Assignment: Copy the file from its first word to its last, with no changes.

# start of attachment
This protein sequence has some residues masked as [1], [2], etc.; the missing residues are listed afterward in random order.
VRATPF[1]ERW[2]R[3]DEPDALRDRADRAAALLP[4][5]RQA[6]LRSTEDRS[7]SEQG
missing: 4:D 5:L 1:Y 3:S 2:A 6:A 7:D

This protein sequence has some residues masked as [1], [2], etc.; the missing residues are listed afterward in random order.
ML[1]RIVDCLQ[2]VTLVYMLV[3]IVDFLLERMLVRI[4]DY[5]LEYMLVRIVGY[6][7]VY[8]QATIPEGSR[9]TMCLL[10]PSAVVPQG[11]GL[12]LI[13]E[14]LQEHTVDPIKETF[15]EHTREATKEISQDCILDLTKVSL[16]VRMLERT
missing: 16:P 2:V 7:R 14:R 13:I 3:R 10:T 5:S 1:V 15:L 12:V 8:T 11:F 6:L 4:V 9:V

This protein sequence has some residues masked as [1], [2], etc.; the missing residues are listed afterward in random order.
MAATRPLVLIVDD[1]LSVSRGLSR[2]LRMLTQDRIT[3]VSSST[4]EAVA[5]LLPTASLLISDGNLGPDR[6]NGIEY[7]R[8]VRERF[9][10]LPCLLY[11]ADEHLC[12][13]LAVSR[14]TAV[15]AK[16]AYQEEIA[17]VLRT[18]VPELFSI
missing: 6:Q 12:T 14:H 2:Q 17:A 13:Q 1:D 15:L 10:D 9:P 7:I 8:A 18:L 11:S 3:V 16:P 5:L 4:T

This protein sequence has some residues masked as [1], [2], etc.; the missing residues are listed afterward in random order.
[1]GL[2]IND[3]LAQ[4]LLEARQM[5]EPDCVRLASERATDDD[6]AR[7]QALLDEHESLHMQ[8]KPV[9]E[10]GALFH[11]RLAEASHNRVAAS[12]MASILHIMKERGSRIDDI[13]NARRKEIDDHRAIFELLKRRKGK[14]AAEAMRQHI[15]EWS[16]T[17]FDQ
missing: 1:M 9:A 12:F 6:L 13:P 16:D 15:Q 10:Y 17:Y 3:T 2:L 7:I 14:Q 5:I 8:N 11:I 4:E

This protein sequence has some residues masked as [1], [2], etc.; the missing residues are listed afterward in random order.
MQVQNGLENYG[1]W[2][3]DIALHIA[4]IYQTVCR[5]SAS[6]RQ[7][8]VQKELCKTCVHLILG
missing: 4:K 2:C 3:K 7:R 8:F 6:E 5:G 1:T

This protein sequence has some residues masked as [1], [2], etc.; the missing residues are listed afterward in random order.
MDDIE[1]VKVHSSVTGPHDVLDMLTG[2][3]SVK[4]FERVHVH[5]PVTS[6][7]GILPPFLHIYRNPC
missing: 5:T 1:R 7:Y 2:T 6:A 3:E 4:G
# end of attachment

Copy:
This protein sequence has some residues masked as [1], [2], etc.; the missing residues are listed afterward in random order.
VRATPF[1]ERW[2]R[3]DEPDALRDRADRAAALLP[4][5]RQA[6]LRSTEDRS[7]SEQG
missing: 4:D 5:L 1:Y 3:S 2:A 6:A 7:D

This protein sequence has some residues masked as [1], [2], etc.; the missing residues are listed afterward in random order.
ML[1]RIVDCLQ[2]VTLVYMLV[3]IVDFLLERMLVRI[4]DY[5]LEYMLVRIVGY[6][7]VY[8]QATIPEGSR[9]TMCLL[10]PSAVVPQG[11]GL[12]LI[13]E[14]LQEHTVDPIKETF[15]EHTREATKEISQDCILDLTKVSL[16]VRMLERT
missing: 16:P 2:V 7:R 14:R 13:I 3:R 10:T 5:S 1:V 15:L 12:V 8:T 11:F 6:L 4:V 9:V

This protein sequence has some residues masked as [1], [2], etc.; the missing residues are listed afterward in random order.
MAATRPLVLIVDD[1]LSVSRGLSR[2]LRMLTQDRIT[3]VSSST[4]EAVA[5]LLPTASLLISDGNLGPDR[6]NGIEY[7]R[8]VRERF[9][10]LPCLLY[11]ADEHLC[12][13]LAVSR[14]TAV[15]AK[16]AYQEEIA[17]VLRT[18]VPELFSI
missing: 6:Q 12:T 14:H 2:Q 17:A 13:Q 1:D 15:L 10:D 9:P 7:I 8:A 18:L 11:S 3:V 16:P 5:L 4:T

This protein sequence has some residues masked as [1], [2], etc.; the missing residues are listed afterward in random order.
[1]GL[2]IND[3]LAQ[4]LLEARQM[5]EPDCVRLASERATDDD[6]AR[7]QALLDEHESLHMQ[8]KPV[9]E[10]GALFH[11]RLAEASHNRVAAS[12]MASILHIMKERGSRIDDI[13]NARRKEIDDHRAIFELLKRRKGK[14]AAEAMRQHI[15]EWS[16]T[17]FDQ
missing: 1:M 9:A 12:F 6:L 13:P 16:D 15:Q 10:Y 17:Y 3:T 2:L 7:I 14:Q 5:I 8:N 11:I 4:E

This protein sequence has some residues masked as [1], [2], etc.; the missing residues are listed afterward in random order.
MQVQNGLENYG[1]W[2][3]DIALHIA[4]IYQTVCR[5]SAS[6]RQ[7][8]VQKELCKTCVHLILG
missing: 4:K 2:C 3:K 7:R 8:F 6:E 5:G 1:T

This protein sequence has some residues masked as [1], [2], etc.; the missing residues are listed afterward in random order.
MDDIE[1]VKVHSSVTGPHDVLDMLTG[2][3]SVK[4]FERVHVH[5]PVTS[6][7]GILPPFLHIYRNPC
missing: 5:T 1:R 7:Y 2:T 6:A 3:E 4:G